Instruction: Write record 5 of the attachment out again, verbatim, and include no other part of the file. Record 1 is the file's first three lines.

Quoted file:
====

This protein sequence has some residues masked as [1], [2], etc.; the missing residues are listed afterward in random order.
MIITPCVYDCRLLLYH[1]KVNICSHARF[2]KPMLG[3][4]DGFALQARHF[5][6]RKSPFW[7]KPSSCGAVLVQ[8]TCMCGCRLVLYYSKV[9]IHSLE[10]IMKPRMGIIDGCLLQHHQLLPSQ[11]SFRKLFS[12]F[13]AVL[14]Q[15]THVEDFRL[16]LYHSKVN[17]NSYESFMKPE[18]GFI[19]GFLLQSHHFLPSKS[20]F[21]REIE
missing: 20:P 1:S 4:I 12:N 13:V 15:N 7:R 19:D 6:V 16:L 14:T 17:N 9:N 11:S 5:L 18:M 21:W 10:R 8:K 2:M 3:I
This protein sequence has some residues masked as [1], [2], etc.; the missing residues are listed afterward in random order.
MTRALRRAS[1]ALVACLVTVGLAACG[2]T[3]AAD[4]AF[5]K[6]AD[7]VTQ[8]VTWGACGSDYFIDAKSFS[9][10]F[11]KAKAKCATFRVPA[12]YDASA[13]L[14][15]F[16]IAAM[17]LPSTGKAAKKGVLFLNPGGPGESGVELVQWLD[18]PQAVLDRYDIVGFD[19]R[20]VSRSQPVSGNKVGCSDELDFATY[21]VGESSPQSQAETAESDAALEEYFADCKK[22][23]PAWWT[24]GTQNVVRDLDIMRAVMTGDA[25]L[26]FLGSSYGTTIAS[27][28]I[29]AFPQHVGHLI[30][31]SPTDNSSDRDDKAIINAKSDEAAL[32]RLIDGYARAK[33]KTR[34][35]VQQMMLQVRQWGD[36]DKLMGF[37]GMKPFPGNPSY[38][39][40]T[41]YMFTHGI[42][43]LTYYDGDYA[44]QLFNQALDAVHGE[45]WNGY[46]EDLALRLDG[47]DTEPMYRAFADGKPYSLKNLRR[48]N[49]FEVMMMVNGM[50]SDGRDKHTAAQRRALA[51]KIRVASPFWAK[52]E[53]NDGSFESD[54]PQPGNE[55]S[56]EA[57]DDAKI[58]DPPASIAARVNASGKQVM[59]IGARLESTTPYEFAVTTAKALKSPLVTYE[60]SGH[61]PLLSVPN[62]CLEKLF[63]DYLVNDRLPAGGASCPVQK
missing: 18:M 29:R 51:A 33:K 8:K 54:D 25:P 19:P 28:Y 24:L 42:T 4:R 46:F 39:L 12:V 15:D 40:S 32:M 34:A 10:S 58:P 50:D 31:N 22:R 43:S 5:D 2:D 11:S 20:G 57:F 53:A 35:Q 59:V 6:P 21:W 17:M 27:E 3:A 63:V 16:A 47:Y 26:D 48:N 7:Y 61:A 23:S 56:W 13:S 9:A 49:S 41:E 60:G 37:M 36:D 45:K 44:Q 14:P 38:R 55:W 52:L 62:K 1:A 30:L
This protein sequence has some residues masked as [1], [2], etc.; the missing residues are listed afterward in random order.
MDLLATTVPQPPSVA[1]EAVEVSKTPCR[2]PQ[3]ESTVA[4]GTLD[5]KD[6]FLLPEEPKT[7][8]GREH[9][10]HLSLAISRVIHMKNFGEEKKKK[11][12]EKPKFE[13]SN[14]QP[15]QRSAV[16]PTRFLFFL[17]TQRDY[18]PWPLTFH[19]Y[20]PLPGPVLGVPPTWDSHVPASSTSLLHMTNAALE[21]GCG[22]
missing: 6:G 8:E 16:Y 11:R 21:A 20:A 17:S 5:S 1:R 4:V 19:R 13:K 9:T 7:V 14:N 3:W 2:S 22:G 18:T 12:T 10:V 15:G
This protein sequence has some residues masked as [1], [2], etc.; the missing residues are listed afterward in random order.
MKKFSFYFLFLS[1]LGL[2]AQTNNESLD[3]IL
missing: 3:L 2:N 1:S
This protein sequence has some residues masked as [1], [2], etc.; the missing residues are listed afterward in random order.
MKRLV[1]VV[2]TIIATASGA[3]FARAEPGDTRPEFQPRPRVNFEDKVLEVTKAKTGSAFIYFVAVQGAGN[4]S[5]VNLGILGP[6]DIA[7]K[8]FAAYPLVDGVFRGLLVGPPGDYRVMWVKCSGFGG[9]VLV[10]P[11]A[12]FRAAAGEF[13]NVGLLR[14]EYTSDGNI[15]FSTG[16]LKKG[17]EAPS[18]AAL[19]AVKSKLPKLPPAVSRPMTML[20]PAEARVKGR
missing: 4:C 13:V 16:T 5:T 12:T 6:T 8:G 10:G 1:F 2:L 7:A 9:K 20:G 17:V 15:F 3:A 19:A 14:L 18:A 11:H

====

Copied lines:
This protein sequence has some residues masked as [1], [2], etc.; the missing residues are listed afterward in random order.
MKRLV[1]VV[2]TIIATASGA[3]FARAEPGDTRPEFQPRPRVNFEDKVLEVTKAKTGSAFIYFVAVQGAGN[4]S[5]VNLGILGP[6]DIA[7]K[8]FAAYPLVDGVFRGLLVGPPGDYRVMWVKCSGFGG[9]VLV[10]P[11]A[12]FRAAAGEF[13]NVGLLR[14]EYTSDGNI[15]FSTG[16]LKKG[17]EAPS[18]AAL[19]AVKSKLPKLPPAVSRPMTML[20]PAEARVKGR
missing: 4:C 13:V 16:T 5:T 12:T 6:T 8:G 10:G 1:F 2:L 7:A 9:K 20:G 17:V 15:F 3:A 19:A 14:L 18:A 11:H